While describing The Glass Menagerie, Tennessee Williams called it a ‘memory play.’ The term ‘memory play’ was first used by Williams. The concept is a complex interwingling of time and technique.
A memory play includes a narrator who is also an actor in the play. In this case, Tom is the narrator and also a character in the play. In his initial monologue he explains the structure of the play and informs the audience that the play is based on his memories. In the play we get to know that Tom is an artist; he writes poetry. Here, Tom has written about his memories and turned them into a play. So, a memory play has a narrator/ character who will share his/her personal experiences or the story of the play may have some autobiographical aspect. Williams himself, and many critics as well, have pointed out that The Glass Menagerie is autobiographical. The play has a character /narrator, whose experiences are based on the author’s own life. The memory play is similar to the concept of ‘meta-theatre’; where a character in the play draws the audience’s attention to the fact that the play is an artistic creation;
The fact that The Glass Menagerie is a presentation of autobiographical memory further complicates the dramatic construction through its point of view. While traditional theatre makes the spectators aware about the difference between showing and seeing, the desired viewpoint in The Glass Menagerie differs in this aspect for the viewer has to identify his viewpoint as the seeing eye of Tom, the narrator. It thus more resembles the cinematic technique of the camera choosing the viewer’s viewpoint. (Maiti, 4)
Next comes the idea of illusion and truth in the memory play. The play, as an art form, exaggerates emotions and characteristics to some extent to create an illusion of reality for the audience. In a memory play, memory is both content and narrative technique. The illusion shown on the stage is the memory of Tom, the fictional artist, based on Williams, the writer. So, by introducing the idea of the memory play, Williams also plays with the idea of illusion and truth.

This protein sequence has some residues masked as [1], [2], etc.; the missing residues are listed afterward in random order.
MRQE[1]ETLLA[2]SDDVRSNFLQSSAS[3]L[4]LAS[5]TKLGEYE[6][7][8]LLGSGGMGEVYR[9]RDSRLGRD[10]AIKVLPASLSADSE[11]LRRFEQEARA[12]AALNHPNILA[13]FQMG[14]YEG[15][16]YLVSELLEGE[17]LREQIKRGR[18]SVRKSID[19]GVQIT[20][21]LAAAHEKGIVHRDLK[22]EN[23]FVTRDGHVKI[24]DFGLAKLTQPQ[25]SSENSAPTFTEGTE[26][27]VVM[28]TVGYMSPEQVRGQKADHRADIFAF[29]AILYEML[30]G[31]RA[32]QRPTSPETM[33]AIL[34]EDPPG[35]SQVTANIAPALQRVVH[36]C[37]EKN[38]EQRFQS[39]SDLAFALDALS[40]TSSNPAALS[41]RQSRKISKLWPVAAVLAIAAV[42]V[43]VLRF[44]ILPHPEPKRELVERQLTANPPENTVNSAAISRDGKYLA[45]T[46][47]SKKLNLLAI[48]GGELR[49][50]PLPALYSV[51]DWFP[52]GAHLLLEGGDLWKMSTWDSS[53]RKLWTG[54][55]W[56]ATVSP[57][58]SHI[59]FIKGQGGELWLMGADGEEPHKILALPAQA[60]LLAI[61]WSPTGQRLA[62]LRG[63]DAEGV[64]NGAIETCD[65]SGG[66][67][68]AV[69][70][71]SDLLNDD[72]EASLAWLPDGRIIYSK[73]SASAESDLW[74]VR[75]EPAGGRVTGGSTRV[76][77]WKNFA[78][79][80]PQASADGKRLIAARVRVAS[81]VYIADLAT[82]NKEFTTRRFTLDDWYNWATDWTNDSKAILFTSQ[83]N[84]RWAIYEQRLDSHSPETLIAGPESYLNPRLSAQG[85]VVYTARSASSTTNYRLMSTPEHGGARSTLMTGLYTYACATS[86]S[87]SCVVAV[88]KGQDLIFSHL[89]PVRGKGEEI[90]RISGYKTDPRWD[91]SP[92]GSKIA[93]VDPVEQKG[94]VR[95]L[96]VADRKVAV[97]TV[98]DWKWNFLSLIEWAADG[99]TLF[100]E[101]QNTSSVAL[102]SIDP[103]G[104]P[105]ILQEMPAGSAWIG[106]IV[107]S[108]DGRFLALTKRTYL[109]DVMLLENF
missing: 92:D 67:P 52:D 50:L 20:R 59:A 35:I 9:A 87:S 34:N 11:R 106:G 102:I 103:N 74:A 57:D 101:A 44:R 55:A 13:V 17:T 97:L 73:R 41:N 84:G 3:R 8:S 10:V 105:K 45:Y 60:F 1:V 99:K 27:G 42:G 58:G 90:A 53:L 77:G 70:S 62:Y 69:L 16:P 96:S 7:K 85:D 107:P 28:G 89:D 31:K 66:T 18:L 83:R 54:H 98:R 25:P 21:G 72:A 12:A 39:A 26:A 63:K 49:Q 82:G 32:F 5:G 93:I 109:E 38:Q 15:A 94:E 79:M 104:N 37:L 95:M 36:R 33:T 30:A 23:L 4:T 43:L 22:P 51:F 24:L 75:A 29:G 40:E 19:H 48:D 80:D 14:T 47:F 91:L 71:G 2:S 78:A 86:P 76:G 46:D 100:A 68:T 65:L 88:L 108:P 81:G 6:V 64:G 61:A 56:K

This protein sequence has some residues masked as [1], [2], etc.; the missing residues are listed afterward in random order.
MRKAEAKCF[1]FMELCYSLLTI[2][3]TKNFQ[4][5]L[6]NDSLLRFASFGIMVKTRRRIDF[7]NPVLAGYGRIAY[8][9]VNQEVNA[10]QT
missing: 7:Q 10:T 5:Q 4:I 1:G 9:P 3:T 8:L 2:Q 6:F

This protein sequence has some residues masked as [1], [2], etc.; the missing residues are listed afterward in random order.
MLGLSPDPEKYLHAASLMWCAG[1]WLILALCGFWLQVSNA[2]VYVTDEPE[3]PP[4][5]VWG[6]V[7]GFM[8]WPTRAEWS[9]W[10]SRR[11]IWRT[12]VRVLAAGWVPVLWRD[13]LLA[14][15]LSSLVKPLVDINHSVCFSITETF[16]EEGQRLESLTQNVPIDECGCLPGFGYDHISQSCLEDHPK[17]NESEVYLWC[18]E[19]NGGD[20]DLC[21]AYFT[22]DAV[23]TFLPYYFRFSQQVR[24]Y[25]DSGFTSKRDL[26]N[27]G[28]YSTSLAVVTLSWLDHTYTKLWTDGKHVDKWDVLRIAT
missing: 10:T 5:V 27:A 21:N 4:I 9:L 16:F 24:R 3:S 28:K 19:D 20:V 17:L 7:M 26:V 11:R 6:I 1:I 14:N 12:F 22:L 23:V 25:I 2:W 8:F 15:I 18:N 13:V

Last but not the least is the flexibility related to the memory play as a technique. The playwright can experiment liberally with the time frame, continuously oscillating between present and past. For example, in the initial scene Tom is delivering his monologue in the present and the next moment he has entered the past and joined his mother and sister on the dining table. The author can use minimal settings and use them symbolically; for example, the fire escape. The structural freedom is just the cherry on the top.
Presented as a memory play, The Glass Menagerie complements the poet’s lifelong perception of and fascination with illusion and reality and shows William’s notion on the subjectivity of memory. In the post World War II backdrop of trauma and disillusionment and equipped with the heritage of Freud’s psychoanalysis theory, the functioning of the memory became an important theme in theatre as well as in other arts. American theatre when compared to other art forms was slow to change and hand in hand with Kingsley Amis, Tennessee Williams embraced the post war genre of realism and horror. (Maiti, 2)